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From Robert Rohde <raro...@gmail.com>
Subject Can Subversion work well with very large data sets?
Date Sat, 09 Oct 2010 21:24:00 GMT
Hello,

I am trying to identify a reasonable version control system for an
unusual workflow.  As SVN is a major player in this space, it is one
of the systems that I want to consider but I've run into some
problems.  It is unclear to me whether my problems are specific to the
SVN clients I have tested or whether they are a general consequence of
the way SVN has been designed.

I would appreciate feedback on whether there are ways to make SVN work
more effectively for my project, or in the alternative whether there
are other version control systems that might be more suitable.

Workflow Specifications:

* ~1 million files under version control ( > 99% are essentially text
files, but a few are binary )
* Average file size 50 kB, for a total archive of 50 GB.
* Wide range of sizes, ~50% of files are less than 10 kB, but a couple
are greater than 1 GB.
* Most updates occur through a batch process that changes ~10% of
files every two weeks.  (Not the same 10% every time.)
* Typically batch changes modify only a few percent of each file, so
total difference during batch update is only ~200 MB.

Other Requirements:

* Must support random file / version access.
* Clients must run on Windows and Linux / Mac
* Must allow for web based repository viewing.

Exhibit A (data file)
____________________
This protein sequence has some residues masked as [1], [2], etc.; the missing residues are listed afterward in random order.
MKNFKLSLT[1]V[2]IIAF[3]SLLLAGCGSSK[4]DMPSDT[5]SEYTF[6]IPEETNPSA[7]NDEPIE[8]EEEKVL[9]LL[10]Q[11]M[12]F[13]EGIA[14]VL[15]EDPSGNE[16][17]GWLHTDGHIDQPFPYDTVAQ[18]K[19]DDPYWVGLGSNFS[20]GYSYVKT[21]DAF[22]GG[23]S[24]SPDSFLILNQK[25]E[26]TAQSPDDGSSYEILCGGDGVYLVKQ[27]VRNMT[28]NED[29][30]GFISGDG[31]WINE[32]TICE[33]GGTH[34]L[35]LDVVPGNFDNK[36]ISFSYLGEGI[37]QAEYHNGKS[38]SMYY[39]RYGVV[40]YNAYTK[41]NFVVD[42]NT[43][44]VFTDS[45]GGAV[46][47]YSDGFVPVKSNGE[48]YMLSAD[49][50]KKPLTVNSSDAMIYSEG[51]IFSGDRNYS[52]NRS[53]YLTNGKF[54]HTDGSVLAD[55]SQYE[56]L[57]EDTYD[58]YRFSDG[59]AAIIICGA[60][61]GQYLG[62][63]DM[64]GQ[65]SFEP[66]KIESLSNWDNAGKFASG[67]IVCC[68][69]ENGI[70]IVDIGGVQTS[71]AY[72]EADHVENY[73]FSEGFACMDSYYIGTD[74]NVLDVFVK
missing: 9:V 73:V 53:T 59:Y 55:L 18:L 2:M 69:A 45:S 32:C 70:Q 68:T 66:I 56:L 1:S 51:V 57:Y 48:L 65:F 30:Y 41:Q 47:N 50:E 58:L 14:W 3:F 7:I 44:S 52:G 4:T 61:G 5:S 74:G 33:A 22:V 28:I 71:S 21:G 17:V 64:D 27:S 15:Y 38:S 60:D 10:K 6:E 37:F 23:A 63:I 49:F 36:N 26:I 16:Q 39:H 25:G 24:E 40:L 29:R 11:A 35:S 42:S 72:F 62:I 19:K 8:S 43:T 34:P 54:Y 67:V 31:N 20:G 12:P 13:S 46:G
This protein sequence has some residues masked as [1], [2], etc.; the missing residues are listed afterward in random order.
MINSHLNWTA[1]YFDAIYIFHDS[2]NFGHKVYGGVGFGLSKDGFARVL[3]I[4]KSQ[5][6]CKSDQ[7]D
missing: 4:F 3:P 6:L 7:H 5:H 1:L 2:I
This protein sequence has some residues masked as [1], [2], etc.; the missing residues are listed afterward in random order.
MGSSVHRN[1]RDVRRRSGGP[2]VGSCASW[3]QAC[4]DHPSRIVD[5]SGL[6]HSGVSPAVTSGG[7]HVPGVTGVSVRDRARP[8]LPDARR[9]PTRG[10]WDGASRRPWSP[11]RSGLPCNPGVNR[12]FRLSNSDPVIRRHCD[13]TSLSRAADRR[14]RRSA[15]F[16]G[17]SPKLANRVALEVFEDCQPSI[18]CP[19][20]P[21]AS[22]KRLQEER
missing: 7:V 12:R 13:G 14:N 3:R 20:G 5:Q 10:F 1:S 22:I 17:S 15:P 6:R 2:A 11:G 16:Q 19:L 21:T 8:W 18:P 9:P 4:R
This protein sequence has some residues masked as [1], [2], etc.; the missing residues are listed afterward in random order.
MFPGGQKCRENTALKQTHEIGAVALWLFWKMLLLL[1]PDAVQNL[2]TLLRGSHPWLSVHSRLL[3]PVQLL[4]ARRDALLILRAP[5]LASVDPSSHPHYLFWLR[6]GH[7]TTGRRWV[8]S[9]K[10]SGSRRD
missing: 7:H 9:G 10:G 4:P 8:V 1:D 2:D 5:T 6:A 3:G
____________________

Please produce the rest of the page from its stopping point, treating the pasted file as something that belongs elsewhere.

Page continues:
* Highly desirable to allow for partial checkout of subdirectories.


In my testing, SVN clients seem to behave badly when you throw very
large numbers of files at them.  TortoiseSVN, for example, can take
hours for a relatively simple add operation on data samples a fraction
of the total intended size.  Another of the SVN clients I tested (but
won't bother naming) crashed outright when asked to work with 30000
files.

Are there ways to use SVN in conjunction with very large data sets
that would improve its performance?  For example alternative clients
that might be better optimized for this workflow?  I'd even consider
recompiling a client if there was a simple way to find significant
improvements.

My worry is that SVN may be designed in such a way that it is always
going to perform poorly on a data set like mine.  For example, by
requiring lots of additional file i/o to maintain all its records.  Is
that the case?  If so, I would appreciate any recommendations for
other version control systems that might be better tailored to working
with very large data sets.

Thank you for your assistance.

-Robert A. Rohde

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